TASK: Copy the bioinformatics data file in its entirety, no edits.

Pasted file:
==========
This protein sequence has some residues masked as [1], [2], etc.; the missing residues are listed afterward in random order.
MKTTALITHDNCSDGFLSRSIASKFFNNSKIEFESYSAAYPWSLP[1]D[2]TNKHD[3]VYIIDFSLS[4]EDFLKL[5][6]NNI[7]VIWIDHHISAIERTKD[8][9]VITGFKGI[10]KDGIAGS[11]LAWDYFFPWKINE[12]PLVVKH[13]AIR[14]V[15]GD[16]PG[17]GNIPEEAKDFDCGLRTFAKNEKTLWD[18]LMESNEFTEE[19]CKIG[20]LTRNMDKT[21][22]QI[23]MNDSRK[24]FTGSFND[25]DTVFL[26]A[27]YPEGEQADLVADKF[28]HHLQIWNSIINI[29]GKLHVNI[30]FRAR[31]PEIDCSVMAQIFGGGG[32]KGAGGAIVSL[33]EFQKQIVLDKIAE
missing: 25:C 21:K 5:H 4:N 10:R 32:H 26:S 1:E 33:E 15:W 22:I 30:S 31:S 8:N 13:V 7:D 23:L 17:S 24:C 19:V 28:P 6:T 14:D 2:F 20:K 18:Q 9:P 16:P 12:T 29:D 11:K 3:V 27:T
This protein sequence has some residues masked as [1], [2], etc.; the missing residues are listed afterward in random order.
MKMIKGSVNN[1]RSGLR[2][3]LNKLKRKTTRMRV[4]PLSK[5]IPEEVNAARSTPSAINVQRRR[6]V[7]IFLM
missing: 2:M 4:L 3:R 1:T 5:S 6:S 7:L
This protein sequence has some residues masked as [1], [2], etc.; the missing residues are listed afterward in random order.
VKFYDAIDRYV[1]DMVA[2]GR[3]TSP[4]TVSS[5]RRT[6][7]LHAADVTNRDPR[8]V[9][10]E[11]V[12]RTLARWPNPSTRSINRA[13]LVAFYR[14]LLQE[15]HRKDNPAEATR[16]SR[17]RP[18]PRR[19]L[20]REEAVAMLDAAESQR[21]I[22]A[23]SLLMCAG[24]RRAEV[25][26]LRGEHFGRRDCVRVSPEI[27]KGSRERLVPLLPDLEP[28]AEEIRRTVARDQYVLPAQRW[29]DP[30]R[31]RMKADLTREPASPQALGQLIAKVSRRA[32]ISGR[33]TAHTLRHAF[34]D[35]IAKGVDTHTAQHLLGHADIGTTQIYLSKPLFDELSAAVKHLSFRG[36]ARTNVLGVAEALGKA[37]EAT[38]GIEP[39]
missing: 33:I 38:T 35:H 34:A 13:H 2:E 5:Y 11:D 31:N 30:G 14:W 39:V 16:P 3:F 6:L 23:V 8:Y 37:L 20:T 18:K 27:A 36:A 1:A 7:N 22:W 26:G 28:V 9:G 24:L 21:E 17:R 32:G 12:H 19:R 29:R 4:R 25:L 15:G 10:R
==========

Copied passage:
This protein sequence has some residues masked as [1], [2], etc.; the missing residues are listed afterward in random order.
MKTTALITHDNCSDGFLSRSIASKFFNNSKIEFESYSAAYPWSLP[1]D[2]TNKHD[3]VYIIDFSLS[4]EDFLKL[5][6]NNI[7]VIWIDHHISAIERTKD[8][9]VITGFKGI[10]KDGIAGS[11]LAWDYFFPWKINE[12]PLVVKH[13]AIR[14]V[15]GD[16]PG[17]GNIPEEAKDFDCGLRTFAKNEKTLWD[18]LMESNEFTEE[19]CKIG[20]LTRNMDKT[21][22]QI[23]MNDSRK[24]FTGSFND[25]DTVFL[26]A[27]YPEGEQADLVADKF[28]HHLQIWNSIINI[29]GKLHVNI[30]FRAR[31]PEIDCSVMAQIFGGGG[32]KGAGGAIVSL[33]EFQKQIVLDKIAE
missing: 25:C 21:K 5:H 4:N 10:R 32:H 26:S 1:E 33:E 15:W 22:I 30:S 31:S 8:N 13:V 7:D 23:L 17:S 24:C 19:V 28:P 6:T 14:D 2:F 20:K 18:Q 9:P 16:P 12:T 29:D 11:K 3:V 27:T
This protein sequence has some residues masked as [1], [2], etc.; the missing residues are listed afterward in random order.
MKMIKGSVNN[1]RSGLR[2][3]LNKLKRKTTRMRV[4]PLSK[5]IPEEVNAARSTPSAINVQRRR[6]V[7]IFLM
missing: 2:M 4:L 3:R 1:T 5:S 6:S 7:L
This protein sequence has some residues masked as [1], [2], etc.; the missing residues are listed afterward in random order.
VKFYDAIDRYV[1]DMVA[2]GR[3]TSP[4]TVSS[5]RRT[6][7]LHAADVTNRDPR[8]V[9][10]E[11]V[12]RTLARWPNPSTRSINRA[13]LVAFYR[14]LLQE[15]HRKDNPAEATR[16]SR[17]RP[18]PRR[19]L[20]REEAVAMLDAAESQR[21]I[22]A[23]SLLMCAG[24]RRAEV[25][26]LRGEHFGRRDCVRVSPEI[27]KGSRERLVPLLPDLEP[28]AEEIRRTVARDQYVLPAQRW[29]DP[30]R[31]RMKADLTREPASPQALGQLIAKVSRRA[32]ISGR[33]TAHTLRHAF[34]D[35]IAKGVDTHTAQHLLGHADIGTTQIYLSKPLFDELSAAVKHLSFRG[36]ARTNVLGVAEALGKA[37]EAT[38]GIEP[39]
missing: 33:I 38:T 35:H 34:A 13:H 2:E 5:Y 11:D 31:N 30:G 14:W 39:V 16:P 3:F 6:L 23:V 8:Y 37:L 20:T 18:K 27:A 36:A 1:A 7:N 22:W 26:G 28:V 9:G 24:L 21:E 17:R 32:G 12:H 19:R 29:R 4:R 25:L 15:G 10:R